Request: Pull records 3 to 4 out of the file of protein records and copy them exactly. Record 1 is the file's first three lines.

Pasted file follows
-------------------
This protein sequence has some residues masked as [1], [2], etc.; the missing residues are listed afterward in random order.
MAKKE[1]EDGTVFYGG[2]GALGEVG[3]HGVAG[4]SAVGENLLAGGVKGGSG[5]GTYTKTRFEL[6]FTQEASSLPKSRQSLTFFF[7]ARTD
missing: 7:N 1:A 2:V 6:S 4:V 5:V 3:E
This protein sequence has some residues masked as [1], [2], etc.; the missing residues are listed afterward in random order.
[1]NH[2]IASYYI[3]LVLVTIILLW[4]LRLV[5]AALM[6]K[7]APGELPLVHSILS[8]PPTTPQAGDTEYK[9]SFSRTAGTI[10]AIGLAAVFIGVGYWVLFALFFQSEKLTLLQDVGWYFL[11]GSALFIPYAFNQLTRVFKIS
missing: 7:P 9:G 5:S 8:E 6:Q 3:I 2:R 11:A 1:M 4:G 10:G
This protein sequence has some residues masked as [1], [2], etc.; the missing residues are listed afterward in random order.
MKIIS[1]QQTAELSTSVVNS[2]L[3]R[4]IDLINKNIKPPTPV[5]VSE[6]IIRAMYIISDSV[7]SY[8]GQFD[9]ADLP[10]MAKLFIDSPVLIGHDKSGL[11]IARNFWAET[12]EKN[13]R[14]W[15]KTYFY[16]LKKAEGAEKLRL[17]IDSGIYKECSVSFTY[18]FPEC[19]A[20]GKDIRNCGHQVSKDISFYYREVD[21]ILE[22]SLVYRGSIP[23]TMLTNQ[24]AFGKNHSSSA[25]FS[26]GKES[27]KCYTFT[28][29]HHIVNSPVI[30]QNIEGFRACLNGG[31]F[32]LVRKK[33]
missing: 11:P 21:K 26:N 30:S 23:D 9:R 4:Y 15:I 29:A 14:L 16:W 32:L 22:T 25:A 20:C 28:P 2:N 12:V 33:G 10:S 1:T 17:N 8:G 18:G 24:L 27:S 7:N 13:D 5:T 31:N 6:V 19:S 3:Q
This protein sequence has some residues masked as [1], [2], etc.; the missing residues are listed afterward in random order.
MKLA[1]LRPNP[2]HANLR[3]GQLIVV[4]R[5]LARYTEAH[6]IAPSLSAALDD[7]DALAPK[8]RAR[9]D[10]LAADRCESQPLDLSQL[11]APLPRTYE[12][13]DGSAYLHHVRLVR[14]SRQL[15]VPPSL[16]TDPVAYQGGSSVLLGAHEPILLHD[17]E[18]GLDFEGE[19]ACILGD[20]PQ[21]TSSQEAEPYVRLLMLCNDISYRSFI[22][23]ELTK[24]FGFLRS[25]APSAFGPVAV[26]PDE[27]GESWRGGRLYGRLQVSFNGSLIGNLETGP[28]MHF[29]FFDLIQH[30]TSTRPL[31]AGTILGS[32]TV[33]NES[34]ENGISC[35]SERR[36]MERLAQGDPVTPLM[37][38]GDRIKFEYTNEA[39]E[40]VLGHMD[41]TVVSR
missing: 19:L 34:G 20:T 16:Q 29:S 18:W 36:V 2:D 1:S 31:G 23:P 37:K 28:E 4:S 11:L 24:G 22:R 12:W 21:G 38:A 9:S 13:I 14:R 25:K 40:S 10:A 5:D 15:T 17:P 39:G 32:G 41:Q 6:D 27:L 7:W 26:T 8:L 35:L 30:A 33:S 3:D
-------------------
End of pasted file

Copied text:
This protein sequence has some residues masked as [1], [2], etc.; the missing residues are listed afterward in random order.
MKIIS[1]QQTAELSTSVVNS[2]L[3]R[4]IDLINKNIKPPTPV[5]VSE[6]IIRAMYIISDSV[7]SY[8]GQFD[9]ADLP[10]MAKLFIDSPVLIGHDKSGL[11]IARNFWAET[12]EKN[13]R[14]W[15]KTYFY[16]LKKAEGAEKLRL[17]IDSGIYKECSVSFTY[18]FPEC[19]A[20]GKDIRNCGHQVSKDISFYYREVD[21]ILE[22]SLVYRGSIP[23]TMLTNQ[24]AFGKNHSSSA[25]FS[26]GKES[27]KCYTFT[28][29]HHIVNSPVI[30]QNIEGFRACLNGG[31]F[32]LVRKK[33]
missing: 11:P 21:K 26:N 30:S 23:D 9:R 4:Y 15:I 29:A 14:L 16:W 32:L 22:T 25:A 20:C 28:P 2:N 12:V 33:G 10:S 1:T 17:N 8:G 18:G 24:L 27:S 7:N 13:D 5:T 31:N 6:V 19:S 3:Q
This protein sequence has some residues masked as [1], [2], etc.; the missing residues are listed afterward in random order.
MKLA[1]LRPNP[2]HANLR[3]GQLIVV[4]R[5]LARYTEAH[6]IAPSLSAALDD[7]DALAPK[8]RAR[9]D[10]LAADRCESQPLDLSQL[11]APLPRTYE[12][13]DGSAYLHHVRLVR[14]SRQL[15]VPPSL[16]TDPVAYQGGSSVLLGAHEPILLHD[17]E[18]GLDFEGE[19]ACILGD[20]PQ[21]TSSQEAEPYVRLLMLCNDISYRSFI[22][23]ELTK[24]FGFLRS[25]APSAFGPVAV[26]PDE[27]GESWRGGRLYGRLQVSFNGSLIGNLETGP[28]MHF[29]FFDLIQH[30]TSTRPL[31]AGTILGS[32]TV[33]NES[34]ENGISC[35]SERR[36]MERLAQGDPVTPLM[37][38]GDRIKFEYTNEA[39]E[40]VLGHMD[41]TVVSR
missing: 19:L 34:G 20:T 16:Q 29:S 18:W 36:V 2:D 1:S 31:G 23:P 37:K 28:E 4:S 11:L 24:G 22:R 12:W 21:G 38:A 9:S 13:I 14:R 25:K 40:S 10:A 5:D 15:T 17:P 39:G 32:G 41:Q 6:D 27:L 7:W 26:T 8:L 35:L 30:A 33:S 3:D